The Domestic ToxScholar Outreach program is managed by the Faculty United for Toxicology Undergraduate Recruitment and Education (FUTURE) Committee. Applications are accepted if funds remain to support travel and event costs so that a toxicologist can provide insight into toxicology and toxicology careers at institutions where undergraduates may not otherwise learn about the opportunities in the discipline.
When Kristini Miles, who teaches toxicology at Spelman College, hosted my ToxScholar visit, we invited John Moore, MS, CIH, CSP, President and Principal Consultant of EHS, to attend the presentation. Here is his summary.
On Monday, November 11, 2019, I arrived at the beautiful campus of Spelman College to meet and hear a colleague, Dr. Marquea King, give a presentation on toxicology to Spelman students.
She did a great job as she explained applied toxicology practices to 14 Spelman students. She used great stories to relate her experiences to the students. She went through the history of toxicology and relevance of the profession, and then shifted to discussing careers in toxicology. She discussed how she was active with SOT and has stayed involved with SOT since 1999. She has not missed an SOT Annual Meeting since that time and now mentors students and early career toxicologists. She did a great job making her presentation very interactive and answering the students’ questions on the fly.
Dr. King informed the Spelman students of ways that they could get involved with SOT, including applying for Undergraduate Diversity Program awards and other awards. She encouraged students to sign up as SOT Undergraduate Student Affiliates because not only is there no cost to them to do so, but also the benefit of being connected to such an esteemed group is priceless!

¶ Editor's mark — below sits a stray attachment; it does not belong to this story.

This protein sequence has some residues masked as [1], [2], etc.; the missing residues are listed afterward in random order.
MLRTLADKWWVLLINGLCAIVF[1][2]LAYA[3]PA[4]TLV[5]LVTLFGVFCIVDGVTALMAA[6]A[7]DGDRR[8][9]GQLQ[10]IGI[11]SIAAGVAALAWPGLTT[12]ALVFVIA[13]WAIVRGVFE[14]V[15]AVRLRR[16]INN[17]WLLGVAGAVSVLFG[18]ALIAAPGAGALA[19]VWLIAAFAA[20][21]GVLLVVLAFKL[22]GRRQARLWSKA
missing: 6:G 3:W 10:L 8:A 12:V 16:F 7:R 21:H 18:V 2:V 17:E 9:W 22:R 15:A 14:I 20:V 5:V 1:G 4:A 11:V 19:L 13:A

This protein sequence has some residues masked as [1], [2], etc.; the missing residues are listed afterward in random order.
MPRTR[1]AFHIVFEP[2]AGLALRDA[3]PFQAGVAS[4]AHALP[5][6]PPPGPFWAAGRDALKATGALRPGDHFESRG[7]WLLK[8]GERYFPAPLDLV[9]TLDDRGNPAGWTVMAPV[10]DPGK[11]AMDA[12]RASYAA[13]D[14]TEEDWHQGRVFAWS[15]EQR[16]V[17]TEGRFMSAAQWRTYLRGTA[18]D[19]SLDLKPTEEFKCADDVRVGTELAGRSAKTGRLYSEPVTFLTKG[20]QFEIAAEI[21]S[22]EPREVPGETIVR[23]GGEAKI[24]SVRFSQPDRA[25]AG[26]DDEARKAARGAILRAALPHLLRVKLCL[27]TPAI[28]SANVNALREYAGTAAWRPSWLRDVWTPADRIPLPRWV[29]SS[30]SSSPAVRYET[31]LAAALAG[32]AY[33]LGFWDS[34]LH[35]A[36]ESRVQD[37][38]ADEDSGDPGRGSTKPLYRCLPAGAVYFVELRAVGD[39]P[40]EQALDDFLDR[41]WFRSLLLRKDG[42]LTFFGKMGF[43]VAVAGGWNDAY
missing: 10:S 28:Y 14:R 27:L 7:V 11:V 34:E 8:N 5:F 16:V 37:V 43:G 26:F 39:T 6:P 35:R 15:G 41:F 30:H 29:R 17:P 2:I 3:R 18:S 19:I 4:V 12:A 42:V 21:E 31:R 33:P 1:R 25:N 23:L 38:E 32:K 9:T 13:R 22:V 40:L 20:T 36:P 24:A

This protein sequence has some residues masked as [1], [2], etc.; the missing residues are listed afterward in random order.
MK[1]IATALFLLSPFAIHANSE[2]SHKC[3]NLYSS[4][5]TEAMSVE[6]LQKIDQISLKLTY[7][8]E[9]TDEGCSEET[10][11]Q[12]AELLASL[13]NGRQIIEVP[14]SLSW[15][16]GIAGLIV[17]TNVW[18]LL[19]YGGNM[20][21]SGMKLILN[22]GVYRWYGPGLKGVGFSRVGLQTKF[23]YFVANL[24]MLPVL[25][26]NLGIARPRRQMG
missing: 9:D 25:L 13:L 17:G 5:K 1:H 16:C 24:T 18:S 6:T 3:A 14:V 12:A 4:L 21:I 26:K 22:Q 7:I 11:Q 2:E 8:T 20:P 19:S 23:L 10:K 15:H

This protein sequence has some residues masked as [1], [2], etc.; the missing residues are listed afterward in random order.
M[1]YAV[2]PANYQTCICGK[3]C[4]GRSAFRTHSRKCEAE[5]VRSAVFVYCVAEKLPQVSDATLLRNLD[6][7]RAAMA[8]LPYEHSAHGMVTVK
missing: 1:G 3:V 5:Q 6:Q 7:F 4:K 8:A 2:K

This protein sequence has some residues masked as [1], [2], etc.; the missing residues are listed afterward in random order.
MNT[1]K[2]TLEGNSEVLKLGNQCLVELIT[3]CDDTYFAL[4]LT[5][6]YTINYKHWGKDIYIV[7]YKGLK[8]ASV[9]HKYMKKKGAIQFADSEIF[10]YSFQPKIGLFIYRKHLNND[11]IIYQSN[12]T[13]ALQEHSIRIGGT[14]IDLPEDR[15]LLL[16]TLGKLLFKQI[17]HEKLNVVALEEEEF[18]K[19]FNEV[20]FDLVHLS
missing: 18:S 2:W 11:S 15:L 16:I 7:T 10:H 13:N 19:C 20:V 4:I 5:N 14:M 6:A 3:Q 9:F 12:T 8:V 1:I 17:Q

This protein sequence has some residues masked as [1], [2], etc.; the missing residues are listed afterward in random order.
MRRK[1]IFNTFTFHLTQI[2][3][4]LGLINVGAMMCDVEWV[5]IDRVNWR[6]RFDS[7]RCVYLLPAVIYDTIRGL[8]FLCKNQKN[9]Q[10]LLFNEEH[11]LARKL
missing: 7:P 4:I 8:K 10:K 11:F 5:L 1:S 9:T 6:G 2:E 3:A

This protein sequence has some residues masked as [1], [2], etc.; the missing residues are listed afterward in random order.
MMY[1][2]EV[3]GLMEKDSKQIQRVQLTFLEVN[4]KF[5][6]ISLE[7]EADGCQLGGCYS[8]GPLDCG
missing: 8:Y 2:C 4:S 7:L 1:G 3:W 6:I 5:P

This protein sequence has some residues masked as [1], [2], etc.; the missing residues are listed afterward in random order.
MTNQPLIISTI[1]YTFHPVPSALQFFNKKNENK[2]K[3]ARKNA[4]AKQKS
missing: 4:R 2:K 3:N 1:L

Her ending remarks were, “You have to know how to think.” She recommended that future PhD candidates consider postdoc positions to get a good sense of whether they actually enjoy doing what they believe they may like to do.
When asked the question, “What does it take to be a good toxicologist?” her response was, “Integrity, flexibility, be open minded, and know that you don’t know it all. Surround yourself with smart and supportive people.”
Mentoring is important (Dr. King’s own graduate advisor still plays an important role in her life and career decisions), and she learned early to be about her business. She goes back to her alma mater, Virginia Tech, to speak and encourage students there. “You owe it to the next group to mentor them,” she said. “It’s all about choices. Be encouraged to continue to move when you don’t like it; it’s sometimes scary and uncomfortable, but it’s OK.”